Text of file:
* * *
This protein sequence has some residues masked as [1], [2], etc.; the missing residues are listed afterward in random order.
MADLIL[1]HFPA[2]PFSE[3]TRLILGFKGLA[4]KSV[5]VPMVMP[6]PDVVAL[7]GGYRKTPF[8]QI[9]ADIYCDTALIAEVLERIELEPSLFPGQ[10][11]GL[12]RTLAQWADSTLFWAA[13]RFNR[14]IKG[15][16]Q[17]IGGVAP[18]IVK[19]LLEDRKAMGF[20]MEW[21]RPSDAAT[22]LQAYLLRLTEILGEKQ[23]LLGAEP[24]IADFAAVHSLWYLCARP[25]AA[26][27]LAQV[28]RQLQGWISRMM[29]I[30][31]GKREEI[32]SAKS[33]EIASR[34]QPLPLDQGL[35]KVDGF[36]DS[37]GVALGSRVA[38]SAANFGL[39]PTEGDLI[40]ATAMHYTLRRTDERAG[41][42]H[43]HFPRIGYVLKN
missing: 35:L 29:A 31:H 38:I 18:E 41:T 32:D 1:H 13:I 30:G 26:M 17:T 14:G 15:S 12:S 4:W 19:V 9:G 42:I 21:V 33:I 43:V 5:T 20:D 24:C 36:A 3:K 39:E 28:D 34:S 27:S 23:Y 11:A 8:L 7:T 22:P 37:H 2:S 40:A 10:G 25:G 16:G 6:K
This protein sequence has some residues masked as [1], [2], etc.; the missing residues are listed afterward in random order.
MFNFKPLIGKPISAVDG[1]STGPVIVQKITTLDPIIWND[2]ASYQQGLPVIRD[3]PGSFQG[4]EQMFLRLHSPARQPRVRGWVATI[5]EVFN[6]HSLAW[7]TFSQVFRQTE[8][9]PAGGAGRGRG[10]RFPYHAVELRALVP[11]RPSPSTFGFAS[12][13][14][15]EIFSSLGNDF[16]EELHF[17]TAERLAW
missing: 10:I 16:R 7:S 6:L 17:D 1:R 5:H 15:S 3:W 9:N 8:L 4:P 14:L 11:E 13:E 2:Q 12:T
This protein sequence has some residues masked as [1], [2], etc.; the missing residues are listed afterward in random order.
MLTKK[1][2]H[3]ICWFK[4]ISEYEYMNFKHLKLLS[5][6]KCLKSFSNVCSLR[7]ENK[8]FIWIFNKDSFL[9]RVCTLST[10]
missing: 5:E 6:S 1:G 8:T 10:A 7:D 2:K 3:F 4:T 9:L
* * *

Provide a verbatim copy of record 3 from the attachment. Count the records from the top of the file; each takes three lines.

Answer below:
This protein sequence has some residues masked as [1], [2], etc.; the missing residues are listed afterward in random order.
MLTKK[1][2]H[3]ICWFK[4]ISEYEYMNFKHLKLLS[5][6]KCLKSFSNVCSLR[7]ENK[8]FIWIFNKDSFL[9]RVCTLST[10]
missing: 5:E 6:S 1:G 8:T 10:A 7:D 2:K 3:F 4:T 9:L